“The sizes are gigantic,” Philippe Villeneuve, lead architect of the Notre Dame reconstruction, said at the Briey site last week.
On Thursday, workers climbed ladders and carefully assembled the future base of the tower, an X-shaped structure made of thick oak beams with the longest side measuring 50 feet.
“I often think of it as the core of a construction site,” Villeneuve said. “There is no room for mistakes.”
The tower itself, shaped like a spire and covered in lead, rises to a height of more than 300 feet when all the elements are assembled in Paris Cathedral.
It would be fair to say that France, if not much of the world, is watching.
The date of the fire, April 15, 2019, will be deeply remembered in France. As the tower collapsed, bystanders watching from the banks of the Seine wept silently. Millions watched the scenes in disbelief on television. Many French people still know exactly where they were and what they were doing when they heard the news.
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“People couldn’t believe it was possible — but unfortunately it was,” recalled Dany Sandron, an art historian who was close to the crowd at Seine and has worked at the construction site for years.
Notre Dame had been Paris’ most popular tourist attraction, a masterpiece of Gothic architecture that attracted more than 12 million visitors each year. But many people in France also saw it as a cultural symbol, a visual anchor for Paris and a reminder of the Catholic traditions that proudly support the secular republic.
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The cathedral’s iconic bell towers and elaborate stained glass windows withstood the flames. The crown of thorns that Jesus wore during the crucifixion was saved. But the roof collapsed, the medieval wooden interior was destroyed and many objects disappeared. The cause of the fire is still unknown.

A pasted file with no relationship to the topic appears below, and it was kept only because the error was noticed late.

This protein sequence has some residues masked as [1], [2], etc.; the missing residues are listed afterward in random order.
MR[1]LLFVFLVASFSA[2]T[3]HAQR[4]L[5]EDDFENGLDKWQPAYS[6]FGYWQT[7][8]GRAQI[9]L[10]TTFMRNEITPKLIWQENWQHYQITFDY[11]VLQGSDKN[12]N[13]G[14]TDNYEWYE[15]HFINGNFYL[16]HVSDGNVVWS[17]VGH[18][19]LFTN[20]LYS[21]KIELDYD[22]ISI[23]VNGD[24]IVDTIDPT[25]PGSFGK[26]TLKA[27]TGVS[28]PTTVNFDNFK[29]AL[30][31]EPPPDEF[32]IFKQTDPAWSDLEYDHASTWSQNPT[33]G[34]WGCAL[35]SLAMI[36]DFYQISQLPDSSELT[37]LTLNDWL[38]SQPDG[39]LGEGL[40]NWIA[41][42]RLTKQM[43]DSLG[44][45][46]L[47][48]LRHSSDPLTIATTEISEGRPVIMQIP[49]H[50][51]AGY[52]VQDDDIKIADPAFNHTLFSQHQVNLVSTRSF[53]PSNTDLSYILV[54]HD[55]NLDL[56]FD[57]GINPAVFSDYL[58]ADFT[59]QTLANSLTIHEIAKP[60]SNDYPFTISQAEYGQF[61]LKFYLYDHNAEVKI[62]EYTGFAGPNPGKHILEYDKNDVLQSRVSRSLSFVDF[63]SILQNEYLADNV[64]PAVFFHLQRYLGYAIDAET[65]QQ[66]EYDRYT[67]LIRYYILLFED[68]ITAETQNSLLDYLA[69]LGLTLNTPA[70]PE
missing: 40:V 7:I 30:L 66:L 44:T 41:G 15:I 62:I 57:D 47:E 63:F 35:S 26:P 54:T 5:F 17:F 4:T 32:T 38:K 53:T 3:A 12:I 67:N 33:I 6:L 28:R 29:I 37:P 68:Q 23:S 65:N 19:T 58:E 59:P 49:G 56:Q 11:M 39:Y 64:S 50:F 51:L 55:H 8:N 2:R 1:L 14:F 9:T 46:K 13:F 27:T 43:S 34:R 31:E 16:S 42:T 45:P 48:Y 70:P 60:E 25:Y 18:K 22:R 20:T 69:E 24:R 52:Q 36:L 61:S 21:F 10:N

President Emmanuel Macron stood in front of Notre Dame that night as smoke still billowed: “We will rebuild this cathedral.” His hope was to have it ready for visitors by July 2024, when France will host the Summer Olympics. But French officials now say they are aiming for the end of 2024.
“We have two extraordinary events in France in 2024: the Olympics and the reopening of Notre Dame,” French army general Jean-Louis Georgelin, who is overseeing the project, told reporters who toured the workshop on Thursday. “France’s image is at stake in these two events.”
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Villeneuve had been involved with Notre Dame before the fire and had overseen renovations since 2013. He was not in Paris when the first fire engines rushed to the cathedral. But as soon as he heard, he jumped on the last train from the Atlantic coast.
“Luckily I didn’t see the tower fall,” he said. “I don’t think I ever really recovered from that.”
In the following days, he and his team identified the most unstable parts of the cathedral. As workers secured the building over the next two years, French architects, church representatives and politicians considered rebuilding.